where our TV used to be.
-MAN: Come on, family.
Let’s go celebrate
our newfound ability
to express love
for each other.
I’m taking you out for
frosty chocolate milkshakes.
KIDS: Yay!
(sighs) There go my young-girl
dreams of Vassar.
I’m Dr. Marvin Monroe.
No doubt you recognize me
from TV.
-We would if we had one.
No, no, Homer,
don’t stifle the youngster.
Your family must feel free
to express itself.
That’s what these pads
and jumbo markers are for.
I want you to draw for me
your fears, your anxieties,
the roots of your
Now, take a deep,
cleansing breath.
(inhaling, exhaling)
And begin.
-HOMER: (humming)
-DR. MONROE: Mm-hmm. Uh-huh.
No surprises here.
-(humming continues)
Homer, what have you
got for us?
(humming continues)
-Oops, sorry.
I wasn’t paying attention.
Well, if you had been
paying attention,
perhaps you would have noticed
that your family sees you
as a rather stern
authority figure,
an ogre, if you will.
Now, Doctor, that’s not true.
Ogre is such a strong word.
Right on, Doc!
Another successful diagnosis.
-That does it!
(chuckles) Okay,
you wanna kill each other.
That’s good.
That’s healthy.
There’s nothing necessarily
wrong with hostile conflict.
All I ask is that you use
my patented aggression
therapy mallets.
-Good idea.
-All right.
I don’t know.
Okay. Let’s take another
deep, cleansing breath.
(all grunting)
Wait a minute.
These mallet things are
padded with foam rubber.
What’s the point?
They’d work much better
without the padding, Doc.
-No, no. That’s not true.
-Ah! Give me that.
Yes, well, that concludes
this portion of our treatment.
-Are we cured yet?
-(scoffs) Don’t be ridiculous.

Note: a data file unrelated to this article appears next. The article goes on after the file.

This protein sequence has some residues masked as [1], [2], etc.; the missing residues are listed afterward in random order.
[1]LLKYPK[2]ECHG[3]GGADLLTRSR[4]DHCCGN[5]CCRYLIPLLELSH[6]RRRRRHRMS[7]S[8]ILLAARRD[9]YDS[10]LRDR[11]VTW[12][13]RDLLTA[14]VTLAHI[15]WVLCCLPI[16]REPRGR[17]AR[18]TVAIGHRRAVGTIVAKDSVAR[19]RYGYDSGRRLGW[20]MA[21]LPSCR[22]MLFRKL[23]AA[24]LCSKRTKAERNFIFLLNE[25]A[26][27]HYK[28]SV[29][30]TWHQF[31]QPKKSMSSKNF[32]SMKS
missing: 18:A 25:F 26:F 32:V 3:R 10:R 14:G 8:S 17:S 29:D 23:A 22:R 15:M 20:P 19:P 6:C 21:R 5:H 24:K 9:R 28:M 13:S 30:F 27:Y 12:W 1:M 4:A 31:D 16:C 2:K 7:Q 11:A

You will be cured,
but it’s going to require
somewhat more
unorthodox methods.
-Unortho what?
-Don’t worry.
I’ll have plenty of time
to explain while I warm up the…
electric generator.
Everyone comfy?
(chuckles) Good.
Now, don’t touch any of
those buttons in front of you
for a very important reason,
i.e., you are wired into
the rest of your family.
You have the ability
to shock them,
and they have
the ability to shock–
-(electronic buzz)
Just testing.
-Why you– Aw.
-No, Homer, not yet.
You see, this is what is known
as aversion therapy.
When someone
hurts you emotionally,
you will hurt them
And gradually you will learn
not to hurt each other at all.
And won’t that be
wonderful, Homer?
Oh, yes, Doctor.
Bart, how could you shock
your little sister?
My finger slipped.
So did mine.
-Bart, Lisa, stop that.
(screaming, buzzing continue)
No, no. Now, wait a minute.
Wait! Wait!
Folks, if I could–
This is not the way
to get healthy!
(buzzing, screaming continue)
No! You’ve got
to understand something!
-♪♪ (music distorts)
-People, please!
-(all screaming)
SMITHERS: Boy. Someone’s really
gobbling up the juice, sir.
Excellent. Excellent.
Perhaps this energy conservation
fad is as dead as the dodo.
-(screaming, buzzing continue)
-DR. MONROE: No, no!
Dr. Monroe, your other patients
have fled the building.
Stop! Stop!
You’re damaging
the equipment.
(electronic sizzle, hum)
Hey. Nice hair, Mom.
Gee, I thought we were
making real progress.
No, I’m sorry, you’re not!
you’ve just got to go.
Wait a minute, Doc.
Your TV commercial said,
“Family bliss
or double our money back.”
Oh, but that was just–
All right.
Get the money.
20, 40, 60, 80, 100.
20, 40, 60, 80, 200.
20, 40, 60, 80, 300.
20, 40, 60, 80, 400.
20, 40, 60, 80, 500.
Just go, and never tell
anyone you were here!
Wow, 500 smackers.
Homer, how wonderful,
our first pleasant surprise.
It’s not the money, as much as
the feeling that we earned it.
You did it, Dad.
Excuse me, dear.
Shouldn’t we be heading
down to the pawn shop
to get our TV back?
That piece of junk?
Forget it.
We’re gonna get a new TV.
Twenty-one inch screen,
realistic flesh tones
and a little cart
so we can wheel it into
the dining room on holidays.
BOTH: Yay!
Oh, Homer, we love you.